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Midwives ‘left baby in cupboard’, NMC panel told


Two midwives responsible for a sick woman’s four-day-old baby lay the child on its stomach and left it in a stationery cupboard, a tribunal has heard.

Yvonne Musonda-Malata and Christine Onade are accused of failing to provide appropriate clinical care to a baby while working on a night shift at Queen’s Hospital, Romford, north-east London.

Ms Malata, 35, who has worked as a nurse since 2004, was responsible for looking after the baby while its mother caught up on sleep, the Nursing and Midwifery Council (NMC) was told.

It is alleged that she tended to the baby, known as Baby A, in a cot by the midwives station before moving it into a large stationery cupboard after it became unsettled.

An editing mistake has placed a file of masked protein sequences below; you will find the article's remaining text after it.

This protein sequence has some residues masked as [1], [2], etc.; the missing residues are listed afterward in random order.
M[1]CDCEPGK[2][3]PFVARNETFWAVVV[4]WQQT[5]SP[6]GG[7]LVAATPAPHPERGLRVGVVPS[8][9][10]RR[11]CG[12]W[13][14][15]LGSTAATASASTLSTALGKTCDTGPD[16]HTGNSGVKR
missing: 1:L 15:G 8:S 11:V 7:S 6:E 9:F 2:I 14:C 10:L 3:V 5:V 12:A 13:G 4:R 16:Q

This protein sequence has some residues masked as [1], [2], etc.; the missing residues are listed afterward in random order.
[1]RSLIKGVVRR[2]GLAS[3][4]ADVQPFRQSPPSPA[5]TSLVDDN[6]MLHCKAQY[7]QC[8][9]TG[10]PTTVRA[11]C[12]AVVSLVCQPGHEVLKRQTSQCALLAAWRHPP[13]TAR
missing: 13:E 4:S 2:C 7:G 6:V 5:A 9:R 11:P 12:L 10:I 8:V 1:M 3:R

She and Ms Onade, 46, are also accused of failing to record any feeds given to Baby A. Both midwives deny all allegations.

The alleged incident, which occurred on April 18, 2011, was reported by Alex Curtis, a nursery nurse at the hospital who found the baby alone in the cupboard at about 6:30am.

She told the tribunal: “I went to the post-natal ward to get an envelope from the stationery cupboard and found a baby lying on its tummy on its own.

“The baby was in the cot just behind the door. I cannot remember whether the light was off or on, but I saw baby on its front and went to check if it was breathing.

“This was an unusual occurrence. We always lie a baby on its back as there is a risk of cot death.

“If, as a nursery nurse, I took responsibility for a parent’s baby, I would never leave it alone. If I needed to go off and do something, I would ask another nurse to look after the baby.”

Derek Zeitlin, the case presenter at the NMC, said: “The baby’s mother has a health condition and it is vitally important for her to get a good night’s sleep. Her husband therefore invited the midwives to take the baby away so that his wife could get a good night’s sleep.

“That decision was not taken lightly. The nurse looking after Baby A’s mother was involved in that decision. It was the right thing to do.”